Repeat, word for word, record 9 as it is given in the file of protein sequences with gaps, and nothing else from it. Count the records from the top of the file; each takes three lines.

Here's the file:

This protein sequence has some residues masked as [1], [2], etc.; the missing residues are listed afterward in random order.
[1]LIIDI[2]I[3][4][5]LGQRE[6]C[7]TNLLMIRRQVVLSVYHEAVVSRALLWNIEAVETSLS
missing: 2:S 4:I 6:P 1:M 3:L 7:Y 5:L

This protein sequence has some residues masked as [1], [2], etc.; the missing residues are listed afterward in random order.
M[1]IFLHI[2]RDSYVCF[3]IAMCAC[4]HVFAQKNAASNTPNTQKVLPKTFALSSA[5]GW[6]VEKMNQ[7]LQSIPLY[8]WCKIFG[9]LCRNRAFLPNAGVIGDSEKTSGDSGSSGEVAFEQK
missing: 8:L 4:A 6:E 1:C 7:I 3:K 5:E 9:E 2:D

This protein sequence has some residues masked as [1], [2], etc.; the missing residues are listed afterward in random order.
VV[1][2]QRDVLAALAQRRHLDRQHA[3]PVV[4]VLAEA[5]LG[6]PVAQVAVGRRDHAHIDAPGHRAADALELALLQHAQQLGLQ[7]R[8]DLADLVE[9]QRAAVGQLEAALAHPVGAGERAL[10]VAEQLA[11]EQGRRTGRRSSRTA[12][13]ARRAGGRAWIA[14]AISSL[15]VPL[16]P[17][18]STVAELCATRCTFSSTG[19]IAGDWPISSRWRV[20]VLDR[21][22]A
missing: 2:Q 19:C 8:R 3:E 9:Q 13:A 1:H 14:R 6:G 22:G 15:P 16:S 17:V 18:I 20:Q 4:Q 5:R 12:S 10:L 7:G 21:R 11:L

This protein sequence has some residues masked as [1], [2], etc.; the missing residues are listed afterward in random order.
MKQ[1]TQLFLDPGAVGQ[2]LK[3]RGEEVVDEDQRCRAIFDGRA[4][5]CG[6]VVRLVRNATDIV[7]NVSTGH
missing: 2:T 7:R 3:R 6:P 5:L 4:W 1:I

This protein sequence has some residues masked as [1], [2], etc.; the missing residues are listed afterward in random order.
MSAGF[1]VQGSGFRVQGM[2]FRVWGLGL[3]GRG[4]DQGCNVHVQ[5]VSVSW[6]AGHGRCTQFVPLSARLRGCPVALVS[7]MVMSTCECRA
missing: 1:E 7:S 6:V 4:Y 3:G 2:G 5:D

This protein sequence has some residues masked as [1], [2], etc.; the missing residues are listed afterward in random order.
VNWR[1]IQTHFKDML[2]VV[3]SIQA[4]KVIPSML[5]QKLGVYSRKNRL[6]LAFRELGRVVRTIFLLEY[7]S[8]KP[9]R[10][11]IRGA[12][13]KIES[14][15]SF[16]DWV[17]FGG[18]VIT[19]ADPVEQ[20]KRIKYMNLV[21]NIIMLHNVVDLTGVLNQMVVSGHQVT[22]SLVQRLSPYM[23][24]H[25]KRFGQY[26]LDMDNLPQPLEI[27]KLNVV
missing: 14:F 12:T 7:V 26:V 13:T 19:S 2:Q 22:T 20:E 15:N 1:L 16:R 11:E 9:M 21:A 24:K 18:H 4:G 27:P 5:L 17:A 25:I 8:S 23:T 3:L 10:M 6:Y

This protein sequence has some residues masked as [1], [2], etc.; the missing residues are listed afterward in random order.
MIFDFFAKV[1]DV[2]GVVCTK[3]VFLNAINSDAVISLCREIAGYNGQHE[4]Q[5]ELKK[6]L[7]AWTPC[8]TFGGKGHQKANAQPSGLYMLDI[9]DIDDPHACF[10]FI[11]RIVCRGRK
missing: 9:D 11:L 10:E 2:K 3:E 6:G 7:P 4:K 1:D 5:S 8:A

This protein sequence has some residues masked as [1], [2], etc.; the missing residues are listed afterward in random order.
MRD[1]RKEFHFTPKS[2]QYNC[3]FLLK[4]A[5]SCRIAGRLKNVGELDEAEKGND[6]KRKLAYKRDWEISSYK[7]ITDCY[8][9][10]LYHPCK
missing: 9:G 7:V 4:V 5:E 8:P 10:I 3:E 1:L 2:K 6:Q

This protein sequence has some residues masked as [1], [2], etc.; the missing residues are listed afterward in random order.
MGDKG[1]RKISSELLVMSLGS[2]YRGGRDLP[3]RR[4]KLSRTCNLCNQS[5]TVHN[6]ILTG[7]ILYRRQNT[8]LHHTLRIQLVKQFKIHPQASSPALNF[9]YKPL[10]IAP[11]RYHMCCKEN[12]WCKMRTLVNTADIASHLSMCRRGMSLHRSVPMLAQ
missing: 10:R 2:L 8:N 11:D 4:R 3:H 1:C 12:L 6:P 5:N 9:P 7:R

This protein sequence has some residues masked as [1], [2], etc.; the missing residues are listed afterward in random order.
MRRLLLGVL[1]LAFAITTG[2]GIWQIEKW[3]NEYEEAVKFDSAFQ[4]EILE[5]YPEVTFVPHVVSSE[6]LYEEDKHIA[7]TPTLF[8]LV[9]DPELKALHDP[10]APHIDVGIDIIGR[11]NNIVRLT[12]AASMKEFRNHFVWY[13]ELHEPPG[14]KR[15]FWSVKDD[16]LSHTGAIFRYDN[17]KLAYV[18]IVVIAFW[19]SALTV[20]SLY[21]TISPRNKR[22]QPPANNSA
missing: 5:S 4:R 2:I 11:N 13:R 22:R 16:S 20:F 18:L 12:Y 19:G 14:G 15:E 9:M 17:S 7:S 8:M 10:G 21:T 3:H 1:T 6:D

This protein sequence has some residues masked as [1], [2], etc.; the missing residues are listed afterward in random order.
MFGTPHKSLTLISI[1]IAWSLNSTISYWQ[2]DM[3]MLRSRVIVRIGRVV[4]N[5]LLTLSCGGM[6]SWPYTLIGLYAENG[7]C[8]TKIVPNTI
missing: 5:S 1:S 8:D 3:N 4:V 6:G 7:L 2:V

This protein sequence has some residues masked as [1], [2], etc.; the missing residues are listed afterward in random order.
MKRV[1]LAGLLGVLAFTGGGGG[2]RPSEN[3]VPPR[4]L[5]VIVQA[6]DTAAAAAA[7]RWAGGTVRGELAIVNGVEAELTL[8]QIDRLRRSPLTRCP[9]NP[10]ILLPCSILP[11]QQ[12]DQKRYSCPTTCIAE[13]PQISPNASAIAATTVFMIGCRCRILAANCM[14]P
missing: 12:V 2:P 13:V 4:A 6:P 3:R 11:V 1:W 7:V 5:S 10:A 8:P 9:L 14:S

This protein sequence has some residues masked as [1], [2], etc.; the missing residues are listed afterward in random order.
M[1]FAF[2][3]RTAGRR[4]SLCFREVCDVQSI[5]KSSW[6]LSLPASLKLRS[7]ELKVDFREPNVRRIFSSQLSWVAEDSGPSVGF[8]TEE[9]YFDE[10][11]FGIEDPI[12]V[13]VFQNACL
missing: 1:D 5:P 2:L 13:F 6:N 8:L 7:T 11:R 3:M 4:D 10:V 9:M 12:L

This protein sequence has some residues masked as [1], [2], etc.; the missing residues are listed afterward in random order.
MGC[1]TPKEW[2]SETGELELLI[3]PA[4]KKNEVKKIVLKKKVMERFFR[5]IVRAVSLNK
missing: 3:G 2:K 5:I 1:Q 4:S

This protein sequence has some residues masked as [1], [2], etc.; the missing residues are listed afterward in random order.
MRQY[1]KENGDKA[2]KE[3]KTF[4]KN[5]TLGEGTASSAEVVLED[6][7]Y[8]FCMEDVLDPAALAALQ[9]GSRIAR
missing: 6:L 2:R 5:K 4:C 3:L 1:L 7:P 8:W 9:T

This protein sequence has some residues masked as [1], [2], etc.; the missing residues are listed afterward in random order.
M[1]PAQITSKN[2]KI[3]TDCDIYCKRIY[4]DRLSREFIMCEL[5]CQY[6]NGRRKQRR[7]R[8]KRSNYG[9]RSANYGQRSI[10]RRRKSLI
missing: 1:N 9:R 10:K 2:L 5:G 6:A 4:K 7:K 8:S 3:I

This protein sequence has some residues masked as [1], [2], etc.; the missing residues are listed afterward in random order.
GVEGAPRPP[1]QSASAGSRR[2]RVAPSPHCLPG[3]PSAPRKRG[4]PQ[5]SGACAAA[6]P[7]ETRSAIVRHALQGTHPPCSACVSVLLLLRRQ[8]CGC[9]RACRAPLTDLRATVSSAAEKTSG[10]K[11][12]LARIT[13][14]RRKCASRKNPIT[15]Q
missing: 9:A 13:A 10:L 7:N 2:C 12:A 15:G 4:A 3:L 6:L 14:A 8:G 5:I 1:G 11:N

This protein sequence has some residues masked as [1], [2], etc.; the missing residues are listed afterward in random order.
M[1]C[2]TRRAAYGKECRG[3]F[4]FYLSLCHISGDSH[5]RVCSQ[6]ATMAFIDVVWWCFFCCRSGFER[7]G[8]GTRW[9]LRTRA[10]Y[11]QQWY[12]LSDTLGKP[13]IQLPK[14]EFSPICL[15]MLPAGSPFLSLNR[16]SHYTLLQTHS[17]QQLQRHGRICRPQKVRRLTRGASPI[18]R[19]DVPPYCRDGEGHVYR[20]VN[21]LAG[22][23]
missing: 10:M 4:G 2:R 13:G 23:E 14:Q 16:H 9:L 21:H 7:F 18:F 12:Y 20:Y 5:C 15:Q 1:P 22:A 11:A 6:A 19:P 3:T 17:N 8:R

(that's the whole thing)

This protein sequence has some residues masked as [1], [2], etc.; the missing residues are listed afterward in random order.
MGDKG[1]RKISSELLVMSLGS[2]YRGGRDLP[3]RR[4]KLSRTCNLCNQS[5]TVHN[6]ILTG[7]ILYRRQNT[8]LHHTLRIQLVKQFKIHPQASSPALNF[9]YKPL[10]IAP[11]RYHMCCKEN[12]WCKMRTLVNTADIASHLSMCRRGMSLHRSVPMLAQ
missing: 10:R 2:L 8:N 11:D 4:R 3:H 1:C 12:L 6:P 5:N 9:P 7:R